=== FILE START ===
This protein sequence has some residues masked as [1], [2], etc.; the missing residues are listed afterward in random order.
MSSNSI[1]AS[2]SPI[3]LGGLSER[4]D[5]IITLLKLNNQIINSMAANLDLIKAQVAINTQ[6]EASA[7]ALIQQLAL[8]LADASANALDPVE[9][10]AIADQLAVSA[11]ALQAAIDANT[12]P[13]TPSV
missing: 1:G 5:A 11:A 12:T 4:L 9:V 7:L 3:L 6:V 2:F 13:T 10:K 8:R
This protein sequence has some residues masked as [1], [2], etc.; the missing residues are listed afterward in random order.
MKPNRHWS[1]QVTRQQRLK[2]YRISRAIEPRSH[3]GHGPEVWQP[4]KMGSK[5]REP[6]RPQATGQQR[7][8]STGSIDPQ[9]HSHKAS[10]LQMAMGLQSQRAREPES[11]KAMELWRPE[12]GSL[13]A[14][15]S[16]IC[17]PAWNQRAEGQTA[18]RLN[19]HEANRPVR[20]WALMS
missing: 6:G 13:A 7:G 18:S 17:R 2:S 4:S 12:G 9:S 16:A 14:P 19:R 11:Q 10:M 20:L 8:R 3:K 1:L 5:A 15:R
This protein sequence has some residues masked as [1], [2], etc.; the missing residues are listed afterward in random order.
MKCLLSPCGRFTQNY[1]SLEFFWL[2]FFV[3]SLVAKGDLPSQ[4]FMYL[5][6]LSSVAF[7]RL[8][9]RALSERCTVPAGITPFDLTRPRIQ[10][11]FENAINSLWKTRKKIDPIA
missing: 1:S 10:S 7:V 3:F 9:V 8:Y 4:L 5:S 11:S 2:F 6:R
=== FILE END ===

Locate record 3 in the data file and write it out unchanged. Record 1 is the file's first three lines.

This protein sequence has some residues masked as [1], [2], etc.; the missing residues are listed afterward in random order.
MKCLLSPCGRFTQNY[1]SLEFFWL[2]FFV[3]SLVAKGDLPSQ[4]FMYL[5][6]LSSVAF[7]RL[8][9]RALSERCTVPAGITPFDLTRPRIQ[10][11]FENAINSLWKTRKKIDPIA
missing: 1:S 10:S 7:V 3:F 9:V 8:Y 4:L 5:S 11:S 2:F 6:R